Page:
I love folks who question. To interrogate our beliefs is so very difficult. Believe me, I do it daily.
Where’s the line on this? Do this and this cancel each other out? If I think this, how can I feel this? If this is ‘right,’ is this other thing/ belief/ action ‘wrong’? If I buy this, can I square it w/ this belief?
So when a friend on my FB recently asked me how I reconcile my position on hospitals refusing to provide fatal drugs for state executions, vs. my position on hospitals refusing to prescribe birth control, I was fascinated.
Not because she asked, but because of how rare it is that we as a culture engage in dialogue — honest dialogue — on issues of belief.
What is it about our differences that so often precludes us talking about them? I still remember how hurt — and terminally angry — I was when I tried to talk w/ a friend’s friend about gay rights. Framing my own conversation with the statement that my niece and MANY dear friends are gay, I asked that we talk w/ respect about whatever topic had come up. Including an understood respect and acceptance of my OWN respect and love for my niece and her wonderful partner. Again, on FB.
A (hopefully relevant) digression: I adore FB. It allows me to reconnect w/ old friends (two in two weeks!). It keeps me up-to-date on my beloved grandson’s life, in pictures! It sends me silly cat pictures and videos to break up my work, and it is a way to stay in touch w/ a far-flung group of dear friends and family.
That said, it sometimes feels like manners go out the window when we engage a keyboard.
This woman proceeded to say TERRIBLE, HURTFUL things about my niece (referrring to her, specifically, as my niece), and was flat HATEFUL. What’s up w/that?? She obviously didn’t want to talk: she wanted only to hurt, it was quickly apparent. NO conversation was going to happen unless I first agreed w/ her completely. N.B.: that is NOT conversation, folks. It’s capitulation. And all too often that’s what seems to be the unspoken objective of most ‘conversations.’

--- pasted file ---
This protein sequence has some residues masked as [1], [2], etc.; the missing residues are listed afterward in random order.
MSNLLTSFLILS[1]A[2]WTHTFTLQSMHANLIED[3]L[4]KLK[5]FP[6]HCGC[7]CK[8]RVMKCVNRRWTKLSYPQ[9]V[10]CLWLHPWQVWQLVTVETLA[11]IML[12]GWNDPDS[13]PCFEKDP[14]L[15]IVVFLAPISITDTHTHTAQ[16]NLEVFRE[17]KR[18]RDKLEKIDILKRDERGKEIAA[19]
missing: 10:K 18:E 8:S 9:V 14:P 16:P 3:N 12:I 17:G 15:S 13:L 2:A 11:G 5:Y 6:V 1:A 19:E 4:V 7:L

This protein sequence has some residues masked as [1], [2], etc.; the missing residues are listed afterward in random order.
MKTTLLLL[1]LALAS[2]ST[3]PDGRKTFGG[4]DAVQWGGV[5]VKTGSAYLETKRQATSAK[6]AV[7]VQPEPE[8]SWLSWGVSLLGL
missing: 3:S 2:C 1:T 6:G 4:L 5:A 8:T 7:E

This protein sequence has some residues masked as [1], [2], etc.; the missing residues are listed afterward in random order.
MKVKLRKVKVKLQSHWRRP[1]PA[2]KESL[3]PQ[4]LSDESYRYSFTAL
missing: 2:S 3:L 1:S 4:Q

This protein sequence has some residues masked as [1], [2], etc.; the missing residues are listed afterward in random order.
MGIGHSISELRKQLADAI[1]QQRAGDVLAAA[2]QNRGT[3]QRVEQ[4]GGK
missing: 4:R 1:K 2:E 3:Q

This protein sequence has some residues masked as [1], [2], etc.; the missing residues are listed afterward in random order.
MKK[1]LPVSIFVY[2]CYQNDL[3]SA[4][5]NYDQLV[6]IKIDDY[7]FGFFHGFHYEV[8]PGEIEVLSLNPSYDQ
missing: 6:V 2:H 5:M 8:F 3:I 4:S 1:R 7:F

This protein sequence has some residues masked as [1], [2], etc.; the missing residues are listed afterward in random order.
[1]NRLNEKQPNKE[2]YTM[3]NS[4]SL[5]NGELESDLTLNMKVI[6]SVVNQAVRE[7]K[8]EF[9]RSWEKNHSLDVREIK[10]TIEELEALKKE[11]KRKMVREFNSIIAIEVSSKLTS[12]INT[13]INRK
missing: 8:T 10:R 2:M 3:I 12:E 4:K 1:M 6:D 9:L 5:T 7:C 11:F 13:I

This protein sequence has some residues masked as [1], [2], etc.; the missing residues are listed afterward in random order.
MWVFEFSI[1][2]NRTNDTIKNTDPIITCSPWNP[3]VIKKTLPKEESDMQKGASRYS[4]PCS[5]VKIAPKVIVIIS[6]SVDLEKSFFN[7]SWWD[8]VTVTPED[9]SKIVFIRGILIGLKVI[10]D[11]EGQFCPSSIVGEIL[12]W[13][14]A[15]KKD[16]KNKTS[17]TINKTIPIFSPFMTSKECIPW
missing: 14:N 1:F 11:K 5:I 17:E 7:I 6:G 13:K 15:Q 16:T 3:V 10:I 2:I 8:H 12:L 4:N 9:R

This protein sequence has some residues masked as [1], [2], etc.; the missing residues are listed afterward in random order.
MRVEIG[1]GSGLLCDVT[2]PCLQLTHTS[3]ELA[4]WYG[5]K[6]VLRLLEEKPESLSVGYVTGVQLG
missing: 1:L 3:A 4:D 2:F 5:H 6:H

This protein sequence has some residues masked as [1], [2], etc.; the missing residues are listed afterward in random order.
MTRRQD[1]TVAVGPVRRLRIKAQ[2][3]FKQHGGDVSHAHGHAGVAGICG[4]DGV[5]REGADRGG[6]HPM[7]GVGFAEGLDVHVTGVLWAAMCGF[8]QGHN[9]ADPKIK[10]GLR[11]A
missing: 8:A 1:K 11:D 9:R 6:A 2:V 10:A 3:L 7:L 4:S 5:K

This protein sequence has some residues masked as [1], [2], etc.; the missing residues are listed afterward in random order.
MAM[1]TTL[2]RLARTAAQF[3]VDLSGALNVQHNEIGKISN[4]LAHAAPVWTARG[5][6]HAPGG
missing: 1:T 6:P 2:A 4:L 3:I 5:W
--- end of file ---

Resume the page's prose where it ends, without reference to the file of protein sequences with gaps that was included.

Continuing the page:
I understand that for many folks, religion is outside of logic. For me, however, it is not. In fact, the Buddha actually encouraged folks to question — it’s part of our dharma, or the Buddha’s own teachings. One of many reasons that Buddhism is a good wisdom tradition fit for me.
But no religion says ‘be as angry as possible when you discuss your beliefs with others.” Unless there’s a new one out there, thought up by folks who don’t believe we can EVER work together.
I do. Believe we can work together. However, it requires a hard 1st step: questioning the coherence of our own hearts. Am I against the death penalty? How then, do I square that w/ my pro-choice stance? And if
I’m against a woman’s right to govern her own body, how do I square that w/ an anti-birth control position? And if I won’t allow a woman birth control OR the right to choose to terminate a terrible mistake of a pregnancy, how do I square THAT w/ a refusal to fund programs for single mothers and children?
These are questions that drive contemporary politics, and have (literally) life-changing consequences for me, for my family and dear friends. For ALL of us.
In other words, it’s not as easy as being for or against this or that. At least not for me. And — thankfully! — not for most of my friends. Which is why I was so happy to have my friend question me on the consistency of my own beliefs. Talk about what’s most important to my spiritual growth? Sure! (And yes — I know that sounds verrry hokey.) As long as you really want conversation — dialogue, not anger. I learn so much more that way. Whereas, I learn zip/ nada/ rien when you yell at me in all caps on FB, or (this really happened) spit while you’re talking to me because I won’t confirm your own opinions.
After all — aren’t we all searching? Each one of us trying — w/ our fragile beginner’s hearts — to figure out what’s up with this weird journey we share? And wouldn’t it be nice to share our individual maps…